Late Amcraft Semiplastic Perforated Side View
Plastic Amcraft 4

Ballou Clutches

View of Ordnance Officer's Insignia with Ballou Clutches
View of the Back Intelligence Officer's Insignia with Ballou Clutches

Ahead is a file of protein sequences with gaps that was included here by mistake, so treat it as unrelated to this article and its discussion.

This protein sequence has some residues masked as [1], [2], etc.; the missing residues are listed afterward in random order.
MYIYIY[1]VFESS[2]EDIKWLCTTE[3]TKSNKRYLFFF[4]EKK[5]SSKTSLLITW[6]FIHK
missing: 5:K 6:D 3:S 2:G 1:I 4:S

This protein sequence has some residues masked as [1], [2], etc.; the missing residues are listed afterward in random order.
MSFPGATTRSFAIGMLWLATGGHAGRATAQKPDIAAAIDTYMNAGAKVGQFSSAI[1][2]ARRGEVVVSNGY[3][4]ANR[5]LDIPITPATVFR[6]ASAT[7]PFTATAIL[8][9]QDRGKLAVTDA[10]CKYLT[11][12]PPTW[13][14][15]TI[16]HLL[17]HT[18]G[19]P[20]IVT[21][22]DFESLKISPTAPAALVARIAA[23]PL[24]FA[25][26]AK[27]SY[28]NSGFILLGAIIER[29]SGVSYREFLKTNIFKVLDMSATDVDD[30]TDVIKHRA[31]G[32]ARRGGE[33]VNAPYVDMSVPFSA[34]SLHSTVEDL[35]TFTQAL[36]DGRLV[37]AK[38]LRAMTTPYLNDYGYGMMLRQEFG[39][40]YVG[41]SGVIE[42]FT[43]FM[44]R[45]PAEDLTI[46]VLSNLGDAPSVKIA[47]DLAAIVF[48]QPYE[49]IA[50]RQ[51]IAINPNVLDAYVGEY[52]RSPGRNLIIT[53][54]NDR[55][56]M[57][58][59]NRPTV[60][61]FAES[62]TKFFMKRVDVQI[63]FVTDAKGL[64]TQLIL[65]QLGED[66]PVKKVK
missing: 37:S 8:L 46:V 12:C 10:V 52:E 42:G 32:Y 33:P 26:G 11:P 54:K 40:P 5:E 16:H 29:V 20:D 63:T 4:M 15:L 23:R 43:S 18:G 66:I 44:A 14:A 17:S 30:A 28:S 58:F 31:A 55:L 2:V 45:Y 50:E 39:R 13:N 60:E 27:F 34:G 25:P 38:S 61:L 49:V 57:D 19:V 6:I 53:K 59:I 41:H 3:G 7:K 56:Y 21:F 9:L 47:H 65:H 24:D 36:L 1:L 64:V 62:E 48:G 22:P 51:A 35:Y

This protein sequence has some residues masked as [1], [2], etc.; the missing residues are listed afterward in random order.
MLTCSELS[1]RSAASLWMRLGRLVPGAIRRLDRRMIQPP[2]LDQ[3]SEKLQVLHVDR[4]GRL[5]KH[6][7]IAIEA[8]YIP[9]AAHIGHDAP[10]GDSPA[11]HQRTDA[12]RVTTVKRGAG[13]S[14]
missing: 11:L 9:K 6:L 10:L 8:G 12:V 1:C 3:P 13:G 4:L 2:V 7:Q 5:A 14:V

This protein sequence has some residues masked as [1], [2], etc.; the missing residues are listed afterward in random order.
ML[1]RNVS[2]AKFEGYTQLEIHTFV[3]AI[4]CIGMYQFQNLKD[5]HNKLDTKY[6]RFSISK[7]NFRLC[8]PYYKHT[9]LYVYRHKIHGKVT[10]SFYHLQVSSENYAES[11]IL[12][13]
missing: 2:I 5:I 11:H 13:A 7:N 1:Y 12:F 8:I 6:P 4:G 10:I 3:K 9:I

At the onset of World War Two the majority of insignia were being attached by pins or screws. However, by the end of the war it is possible the percentage attached by clutches exceeded those attached by those older means. The success of clutches was mostly the result of the introduction of the Ballou clutch in 1942. The clutch was invented by Frederick A. Ballou, Jr. and Melvin Moore. The B. A. Ballou Company of East Providence, Rhode Island began producing clutches in 1942, having applied for its patent on May 13, 1942. It received patent number 2,308,412 for a securing device on January 12, 1943. The firm was founded as a jewelry business by Civil War veteran Barton Allan Ballou 1835-1922 and was incorporated in 1910. His son Frederick Allen Ballou 1869-1947 became president of the company after his father's death and his grandson Frederick Allen Ballou, Jr., a Brown University Graduate and a World War One veteran, also entered the business and was one of the inventors of the clutch. The invention of the Ballou clutch occurred just at the right moment. It was make of light weight stamped brass at a time the military was interested in conserving brass. The Ballou Company produced 300 million clutches during the war and earned an Army-Navy Efficiency Award as a result. Clutches were used by all services and on many different categories of insignia. They were used on officer and enlisted lapel insignia, wing badges, other qualification badges, and ribbon bars. During the Second World War rank insignia and distinctive insignia continued to be mostly of pin-back or screw back construction but after the war Ballou clutches also because common place on them. There is an issue of the National Geographic Magazine dated December 4, 1944 that discusses insignia and is familiar to most collectors. This article includes a photograph of a female worker assembling ribbon bars using Ballou clutches on page 55. Ballou continued to improve its clutch and got a new patent, Number 2551196, on July 29,1948. The improved clutch has eight cleats in four groups of two on the surface to better grip the material. In time Ballou's various patents expired and other companies began producing clutches similar to Ballou's. Although Ballou was a jeweler, the company did not seem to be a major producer of insignia, as most of the marked insignia using Ballou clutches were manufactured by other companies. The W.R. Cobb Company acquired the B.A Ballou company in 2009 and it still exists today as a subsidiary but is no longer a family run business.